BRIEF DESCRIPTION OF THE DRAWINGS

FIG. 1 is a block diagram of a computer system in accordance with the present invention;

FIG. 2 is a diagrammatic illustration of a queue memory structure of the present invention;

FIG. 2a is a diagrammatic illustration of the elements of the queue memory structure shown in FIG. 2;

FIG. 3 is a flow diagram of the method of atomically accessing the queue memory structure of the present invention;

FIG. 4 is a flow diagram illustrating the step of FIG. 3 of atomically entering data into the LIFO of the present invention;

FIG. 5 is a flow diagram illustrating the step of FIG. 4 of implementing the atomic compare and swap operation;

FIG. 6 is a flow diagram illustrating the step of FIG. 3 of atomically removing data from the FIFO of the present invention;

FIG. 7 is a flow diagram illustrating the step of FIG. 6 of atomically dequeuing from the FIFO;

FIG. 8 is a flow diagram illustrating the step of FIG. 6 of converting the LIFO into a new FIFO and putting the new FIFO in the FIFO;

FIG. 8a is a diagrammatic illustration of the pointers of the queue memory structure during the process of FIG. 8;

FIG. 8b is a diagrammatic illustration of the data elements of a LIFO and FIFO of the present invention;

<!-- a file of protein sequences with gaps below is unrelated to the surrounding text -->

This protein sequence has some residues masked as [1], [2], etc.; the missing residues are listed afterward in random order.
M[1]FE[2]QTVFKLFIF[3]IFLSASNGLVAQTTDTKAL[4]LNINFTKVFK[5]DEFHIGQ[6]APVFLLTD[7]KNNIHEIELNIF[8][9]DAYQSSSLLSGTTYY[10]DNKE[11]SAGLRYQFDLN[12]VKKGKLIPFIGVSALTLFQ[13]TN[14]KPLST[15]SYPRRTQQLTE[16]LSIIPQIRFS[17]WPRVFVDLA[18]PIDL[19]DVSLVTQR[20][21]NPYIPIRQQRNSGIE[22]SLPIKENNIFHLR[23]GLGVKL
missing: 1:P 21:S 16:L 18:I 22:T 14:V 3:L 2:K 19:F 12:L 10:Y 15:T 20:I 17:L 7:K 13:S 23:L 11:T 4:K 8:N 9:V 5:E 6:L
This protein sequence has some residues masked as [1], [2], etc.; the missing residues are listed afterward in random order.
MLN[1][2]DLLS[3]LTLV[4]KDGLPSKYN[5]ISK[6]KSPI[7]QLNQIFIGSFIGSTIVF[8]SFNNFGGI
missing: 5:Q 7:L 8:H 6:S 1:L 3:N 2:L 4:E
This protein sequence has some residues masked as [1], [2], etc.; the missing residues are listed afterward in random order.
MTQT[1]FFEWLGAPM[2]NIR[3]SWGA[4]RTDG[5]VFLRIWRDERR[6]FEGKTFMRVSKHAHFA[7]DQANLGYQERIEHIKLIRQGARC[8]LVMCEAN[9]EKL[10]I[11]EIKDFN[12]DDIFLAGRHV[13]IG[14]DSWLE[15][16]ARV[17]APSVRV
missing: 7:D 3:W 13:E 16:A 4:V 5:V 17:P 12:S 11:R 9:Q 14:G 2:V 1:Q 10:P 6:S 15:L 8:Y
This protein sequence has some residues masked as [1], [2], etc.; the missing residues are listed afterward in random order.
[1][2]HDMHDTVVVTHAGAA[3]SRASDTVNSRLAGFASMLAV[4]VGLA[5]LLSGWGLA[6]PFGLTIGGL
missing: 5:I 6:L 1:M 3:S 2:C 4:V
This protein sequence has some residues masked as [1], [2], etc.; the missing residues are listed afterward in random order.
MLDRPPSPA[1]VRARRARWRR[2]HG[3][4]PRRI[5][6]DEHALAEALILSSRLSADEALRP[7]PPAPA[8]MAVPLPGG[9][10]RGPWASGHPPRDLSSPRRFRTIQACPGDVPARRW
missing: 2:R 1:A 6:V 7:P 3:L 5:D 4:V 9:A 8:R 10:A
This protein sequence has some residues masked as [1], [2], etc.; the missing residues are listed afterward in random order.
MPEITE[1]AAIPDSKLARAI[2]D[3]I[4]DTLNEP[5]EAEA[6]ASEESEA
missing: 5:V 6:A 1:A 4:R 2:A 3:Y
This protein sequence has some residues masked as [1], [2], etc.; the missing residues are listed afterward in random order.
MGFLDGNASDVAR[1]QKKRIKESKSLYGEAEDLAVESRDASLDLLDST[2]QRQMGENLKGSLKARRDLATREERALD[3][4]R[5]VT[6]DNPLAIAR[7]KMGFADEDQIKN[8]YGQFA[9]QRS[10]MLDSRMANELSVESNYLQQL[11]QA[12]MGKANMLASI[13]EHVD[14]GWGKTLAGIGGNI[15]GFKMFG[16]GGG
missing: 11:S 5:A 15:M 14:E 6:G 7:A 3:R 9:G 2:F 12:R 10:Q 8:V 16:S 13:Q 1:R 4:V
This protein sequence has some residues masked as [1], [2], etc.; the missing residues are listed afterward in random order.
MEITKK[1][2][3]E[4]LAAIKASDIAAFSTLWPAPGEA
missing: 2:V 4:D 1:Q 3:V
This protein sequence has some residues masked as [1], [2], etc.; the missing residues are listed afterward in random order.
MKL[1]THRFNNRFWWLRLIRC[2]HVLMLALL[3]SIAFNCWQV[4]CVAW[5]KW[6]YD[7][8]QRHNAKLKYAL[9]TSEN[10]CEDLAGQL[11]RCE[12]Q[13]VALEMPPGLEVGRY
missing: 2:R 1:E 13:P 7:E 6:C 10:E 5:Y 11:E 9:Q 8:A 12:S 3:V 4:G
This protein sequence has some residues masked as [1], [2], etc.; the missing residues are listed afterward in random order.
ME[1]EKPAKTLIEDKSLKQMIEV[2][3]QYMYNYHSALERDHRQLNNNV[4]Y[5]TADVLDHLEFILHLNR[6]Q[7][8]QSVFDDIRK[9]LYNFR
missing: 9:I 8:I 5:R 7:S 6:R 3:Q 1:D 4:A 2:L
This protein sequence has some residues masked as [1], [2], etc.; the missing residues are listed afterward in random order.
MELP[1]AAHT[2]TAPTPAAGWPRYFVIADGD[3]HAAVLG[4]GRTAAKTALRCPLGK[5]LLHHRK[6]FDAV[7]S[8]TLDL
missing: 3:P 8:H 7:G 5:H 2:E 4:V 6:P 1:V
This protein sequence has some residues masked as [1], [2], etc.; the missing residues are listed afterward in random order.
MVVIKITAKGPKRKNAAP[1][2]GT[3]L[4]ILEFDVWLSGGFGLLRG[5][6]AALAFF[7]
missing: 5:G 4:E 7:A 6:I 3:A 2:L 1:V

FIG. 9 is a flow diagram illustrating the step of FIG. 8 of atomically getting the LIFO and setting the LIFO pointer to null;

FIG. 10 is a flow diagram illustrating the step of FIG. 3 of atomically removing data from the head of the queue of the present invention; and

FIG. 11 is a flow diagram illustrating an alternate embodiment of a portion of FIG. 6 for checking a lock of the present invention before converting the LIFO to a FIFO.

DETAILED DESCRIPTION OF THE PREFERRED EMBODIMENT

The present invention is well suited for both single processor and multiple processor computer systems. Since the queue memory structure of the present invention is a general-purpose structure that can be implemented by any operating system or computer system, the computer apparatus embodiments described herein are shown for the purposes of illustration. The present invention is suitable many types of computer systems, such as mainframe systems, keyboard based systems, pen-based systems, voice-based systems, etc.

As shown in FIG. 1, a computer system 10 in accordance with the present invention includes a microprocessor 12, read only memory (ROM) 14, random access memory (RAM) 16, a chip set 18, peripherals 20, and additional microprocessor 22.